I think it was probably New York City that changed it all for me. I’ve known of Leica and I’ve known of the rangefinder style of camera in general, but it never had the allure to me that it did for other photographers that I knew. Then I went to New York City for a weekend last September to attend NYCWLK. Amongst the Pentax, Hasselblad and myriad other cameras were a few Leicas, both film and digital. Free from the confines of having to spend $3,000+ to hold one, I tested some out. I adjusted the focus, and the moment the rangefinder patch came together was the same moment it clicked for me as well. To hold a Leica and to shoot one is to instantly tap into understanding what makes rangefinders attractive. It was tough to give it back, and before I knew it, a beautiful Leica M6 was in my camera collection.
To be clear, it was both the physical lightness of the camera and also the simplicity of quickly focusing that attracted me the most to the Leica cameras I tested out. Autofocus can be a double edged sword, and to be able to confidently focus at a distance and judge your depth of field via lens markings is a powerful tool for anyone interested in street photography.
The Leica M6 that I own is beautiful. I bought it from one of the great people that I met on the NYCWLK; he himself was adding a Hasselblad to his own collection and needed the funds - no doubt he had been bitten by the same bug that I had encountered during NYCWLK. I’ve put a few test rolls through it and although I’ve been encouraged by the results, it quickly dawned on me that for the volume of shooting that I do, developing and scanning this film is going to quickly add up. This is one reason why I finally decided to take time off from 35mm film, and instead focus on what my digital cameras can’t provide me - the shooting experience of shooting medium format 120mm film on my Mamiya 645 Pro TL.
But I wasn’t completely satisfied with leaving 35mm behind and not being able to experience shooting a Leica. I was attracted to the rangefinder shooting experience and appreciated the “always live view” of the viewfinder and bright frame lines. I also really enjoyed the size of the compact M mount lenses and their buttery smooth manual focus capabilities. I decided to rent a Leica M9 so that I could get my photos back without the added cost of developing and scanning, all the while knowing that the digital version of the camera costs exponentially more in the first place. My close contacts on Twitter all said the same thing: “You’re going to rent it, and then buy it.” Such is the pull of the Leica experience. And they were right. At least about the first part.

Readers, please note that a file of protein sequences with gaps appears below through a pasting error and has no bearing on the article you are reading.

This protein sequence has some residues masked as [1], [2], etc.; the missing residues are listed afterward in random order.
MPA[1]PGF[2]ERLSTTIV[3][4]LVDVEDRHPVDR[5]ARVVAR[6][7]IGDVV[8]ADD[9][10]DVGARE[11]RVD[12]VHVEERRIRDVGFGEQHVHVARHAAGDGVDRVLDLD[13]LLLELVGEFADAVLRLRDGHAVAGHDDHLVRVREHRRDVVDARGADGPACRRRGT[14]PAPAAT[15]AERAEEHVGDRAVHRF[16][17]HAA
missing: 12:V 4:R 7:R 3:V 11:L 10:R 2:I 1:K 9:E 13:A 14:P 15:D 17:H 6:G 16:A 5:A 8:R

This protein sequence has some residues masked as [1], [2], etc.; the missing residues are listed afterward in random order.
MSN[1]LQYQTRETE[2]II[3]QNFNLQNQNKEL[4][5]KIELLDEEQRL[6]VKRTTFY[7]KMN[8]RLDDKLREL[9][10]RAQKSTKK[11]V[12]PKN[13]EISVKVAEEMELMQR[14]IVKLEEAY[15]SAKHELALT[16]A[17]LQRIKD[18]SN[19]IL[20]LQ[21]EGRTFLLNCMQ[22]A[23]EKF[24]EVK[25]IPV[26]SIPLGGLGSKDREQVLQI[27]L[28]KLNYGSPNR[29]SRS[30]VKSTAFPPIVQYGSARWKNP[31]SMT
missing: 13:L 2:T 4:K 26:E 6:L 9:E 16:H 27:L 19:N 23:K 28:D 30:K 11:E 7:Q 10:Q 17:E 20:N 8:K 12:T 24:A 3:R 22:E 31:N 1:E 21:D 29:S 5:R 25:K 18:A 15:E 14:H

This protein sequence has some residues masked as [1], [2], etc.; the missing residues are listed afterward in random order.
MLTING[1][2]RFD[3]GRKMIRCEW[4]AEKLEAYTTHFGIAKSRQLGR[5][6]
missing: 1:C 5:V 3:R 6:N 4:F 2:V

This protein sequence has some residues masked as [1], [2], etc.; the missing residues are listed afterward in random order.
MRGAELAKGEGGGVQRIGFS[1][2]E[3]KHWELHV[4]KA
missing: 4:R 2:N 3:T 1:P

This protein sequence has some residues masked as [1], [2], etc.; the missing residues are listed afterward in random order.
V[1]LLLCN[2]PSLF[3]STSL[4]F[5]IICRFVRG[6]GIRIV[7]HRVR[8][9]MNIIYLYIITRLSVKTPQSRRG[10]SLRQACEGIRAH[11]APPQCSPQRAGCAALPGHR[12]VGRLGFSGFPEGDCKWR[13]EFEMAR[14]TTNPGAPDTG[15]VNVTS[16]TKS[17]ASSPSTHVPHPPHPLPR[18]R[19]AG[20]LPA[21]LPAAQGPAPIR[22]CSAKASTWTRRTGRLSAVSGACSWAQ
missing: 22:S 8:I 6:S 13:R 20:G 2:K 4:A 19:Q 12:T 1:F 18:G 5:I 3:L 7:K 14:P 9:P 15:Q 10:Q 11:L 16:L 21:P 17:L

Shooting the Leica M9
For a digital camera that was introduced in 2009, this camera is remarkably still popular. It’s heavier in the hand than the film Leicas that I’ve shot, but the shooting experience is exactly the same. The viewfinder, frame line system and rangefinder focusing patch are all there. Aside from the added physical bulk and the screen and buttons on the back, it’s a film Leica. And I like that.
Perhaps the biggest reason why this digital camera hasn’t suffered from the same digital rot as most modern cameras (besides having multiple successors) is the unique CCD sensor that it uses. Originally developed by Kodak, this CCD sensor is said to mimic Kodachrome in its rendering. In my own shooting and post processing experience, I was surprised at how little work needed to be done to the DNGs (RAW files) to get them to look the way I wanted. The Voigtlander and Zeiss lenses that I used also provided a very pleasing look when paired with the full frame sensor in the M9.
The menu system was also remarkably sparse but I really thought that was perfect. The layout was simple and key info like battery life, white balance settings and ISO settings were very easy to access. It was a refreshing change from the pages of menus that I’ve flipped through on my Fuji and Sony cameras. Less is more, in this case. But despite the overall pleasing shooting experience, there were many facets of the Leica M9 that gave me pause.
The Downsides of the Leica M9